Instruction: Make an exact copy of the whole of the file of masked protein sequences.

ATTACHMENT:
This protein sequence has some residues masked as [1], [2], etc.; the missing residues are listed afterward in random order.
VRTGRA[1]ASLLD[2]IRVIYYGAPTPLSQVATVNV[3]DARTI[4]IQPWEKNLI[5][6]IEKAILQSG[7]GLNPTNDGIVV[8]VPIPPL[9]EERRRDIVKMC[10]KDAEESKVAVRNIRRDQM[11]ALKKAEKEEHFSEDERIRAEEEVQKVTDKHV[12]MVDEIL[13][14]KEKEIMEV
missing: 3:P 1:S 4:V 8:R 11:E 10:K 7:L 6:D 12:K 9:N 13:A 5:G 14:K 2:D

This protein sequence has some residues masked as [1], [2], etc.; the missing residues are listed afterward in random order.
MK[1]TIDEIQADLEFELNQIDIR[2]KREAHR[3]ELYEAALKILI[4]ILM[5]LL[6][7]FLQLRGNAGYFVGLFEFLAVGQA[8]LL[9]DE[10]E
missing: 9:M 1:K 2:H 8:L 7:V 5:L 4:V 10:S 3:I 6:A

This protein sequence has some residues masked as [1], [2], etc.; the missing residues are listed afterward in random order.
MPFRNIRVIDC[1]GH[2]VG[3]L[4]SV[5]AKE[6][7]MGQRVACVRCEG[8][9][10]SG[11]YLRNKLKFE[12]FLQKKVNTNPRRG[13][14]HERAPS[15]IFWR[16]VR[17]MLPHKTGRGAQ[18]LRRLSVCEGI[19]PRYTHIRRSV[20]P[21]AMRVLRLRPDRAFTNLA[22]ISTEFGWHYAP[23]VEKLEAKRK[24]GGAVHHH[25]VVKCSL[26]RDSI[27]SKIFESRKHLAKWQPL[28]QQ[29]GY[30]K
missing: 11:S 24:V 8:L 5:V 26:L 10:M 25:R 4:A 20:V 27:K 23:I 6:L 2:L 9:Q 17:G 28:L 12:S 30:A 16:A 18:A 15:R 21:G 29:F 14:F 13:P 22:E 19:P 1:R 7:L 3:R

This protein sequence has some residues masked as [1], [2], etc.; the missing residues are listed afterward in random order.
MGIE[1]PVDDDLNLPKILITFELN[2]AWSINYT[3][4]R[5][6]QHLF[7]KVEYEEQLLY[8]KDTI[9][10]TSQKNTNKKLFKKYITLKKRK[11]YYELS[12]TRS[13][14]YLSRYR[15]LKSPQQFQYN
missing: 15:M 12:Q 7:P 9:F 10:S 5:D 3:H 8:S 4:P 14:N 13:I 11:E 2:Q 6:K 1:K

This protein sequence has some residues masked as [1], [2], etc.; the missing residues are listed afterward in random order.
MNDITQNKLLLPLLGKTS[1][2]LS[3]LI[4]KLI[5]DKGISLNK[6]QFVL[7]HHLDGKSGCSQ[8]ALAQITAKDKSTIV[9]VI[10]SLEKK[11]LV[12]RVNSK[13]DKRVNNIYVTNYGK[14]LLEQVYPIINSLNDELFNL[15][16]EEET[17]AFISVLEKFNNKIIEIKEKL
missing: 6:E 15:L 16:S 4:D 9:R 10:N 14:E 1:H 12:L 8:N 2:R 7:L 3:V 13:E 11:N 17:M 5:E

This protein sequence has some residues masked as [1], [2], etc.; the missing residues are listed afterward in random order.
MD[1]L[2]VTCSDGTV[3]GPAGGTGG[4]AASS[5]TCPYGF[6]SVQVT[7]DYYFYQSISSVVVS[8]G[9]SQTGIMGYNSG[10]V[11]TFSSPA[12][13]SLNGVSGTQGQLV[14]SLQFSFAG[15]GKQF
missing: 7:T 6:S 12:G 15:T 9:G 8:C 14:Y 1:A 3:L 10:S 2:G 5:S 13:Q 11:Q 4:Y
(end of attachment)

This protein sequence has some residues masked as [1], [2], etc.; the missing residues are listed afterward in random order.
VRTGRA[1]ASLLD[2]IRVIYYGAPTPLSQVATVNV[3]DARTI[4]IQPWEKNLI[5][6]IEKAILQSG[7]GLNPTNDGIVV[8]VPIPPL[9]EERRRDIVKMC[10]KDAEESKVAVRNIRRDQM[11]ALKKAEKEEHFSEDERIRAEEEVQKVTDKHV[12]MVDEIL[13][14]KEKEIMEV
missing: 3:P 1:S 4:V 8:R 11:E 10:K 7:L 6:D 12:K 9:N 13:A 5:G 14:K 2:D

This protein sequence has some residues masked as [1], [2], etc.; the missing residues are listed afterward in random order.
MK[1]TIDEIQADLEFELNQIDIR[2]KREAHR[3]ELYEAALKILI[4]ILM[5]LL[6][7]FLQLRGNAGYFVGLFEFLAVGQA[8]LL[9]DE[10]E
missing: 9:M 1:K 2:H 8:L 7:V 5:L 4:V 10:S 3:I 6:A

This protein sequence has some residues masked as [1], [2], etc.; the missing residues are listed afterward in random order.
MPFRNIRVIDC[1]GH[2]VG[3]L[4]SV[5]AKE[6][7]MGQRVACVRCEG[8][9][10]SG[11]YLRNKLKFE[12]FLQKKVNTNPRRG[13][14]HERAPS[15]IFWR[16]VR[17]MLPHKTGRGAQ[18]LRRLSVCEGI[19]PRYTHIRRSV[20]P[21]AMRVLRLRPDRAFTNLA[22]ISTEFGWHYAP[23]VEKLEAKRK[24]GGAVHHH[25]VVKCSL[26]RDSI[27]SKIFESRKHLAKWQPL[28]QQ[29]GY[30]K
missing: 11:S 24:V 8:L 5:V 26:L 10:M 25:R 4:A 20:V 27:K 23:I 6:L 2:L 9:Q 17:G 28:L 12:S 30:A 16:A 18:A 15:R 21:G 29:F 14:F 13:P 22:E 19:P 1:R 7:L 3:R

This protein sequence has some residues masked as [1], [2], etc.; the missing residues are listed afterward in random order.
MGIE[1]PVDDDLNLPKILITFELN[2]AWSINYT[3][4]R[5][6]QHLF[7]KVEYEEQLLY[8]KDTI[9][10]TSQKNTNKKLFKKYITLKKRK[11]YYELS[12]TRS[13][14]YLSRYR[15]LKSPQQFQYN
missing: 15:M 12:Q 7:P 9:F 10:S 5:D 3:H 8:S 4:P 14:N 13:I 11:E 2:Q 6:K 1:K

This protein sequence has some residues masked as [1], [2], etc.; the missing residues are listed afterward in random order.
MNDITQNKLLLPLLGKTS[1][2]LS[3]LI[4]KLI[5]DKGISLNK[6]QFVL[7]HHLDGKSGCSQ[8]ALAQITAKDKSTIV[9]VI[10]SLEKK[11]LV[12]RVNSK[13]DKRVNNIYVTNYGK[14]LLEQVYPIINSLNDELFNL[15][16]EEET[17]AFISVLEKFNNKIIEIKEKL
missing: 6:E 15:L 16:S 4:D 9:R 10:N 14:E 1:H 12:L 8:N 2:R 7:L 3:V 13:E 11:N 17:M 5:E

This protein sequence has some residues masked as [1], [2], etc.; the missing residues are listed afterward in random order.
MD[1]L[2]VTCSDGTV[3]GPAGGTGG[4]AASS[5]TCPYGF[6]SVQVT[7]DYYFYQSISSVVVS[8]G[9]SQTGIMGYNSG[10]V[11]TFSSPA[12][13]SLNGVSGTQGQLV[14]SLQFSFAG[15]GKQF
missing: 7:T 6:S 12:G 15:T 9:G 8:C 14:Y 1:A 3:L 10:S 2:G 5:S 13:Q 11:Q 4:Y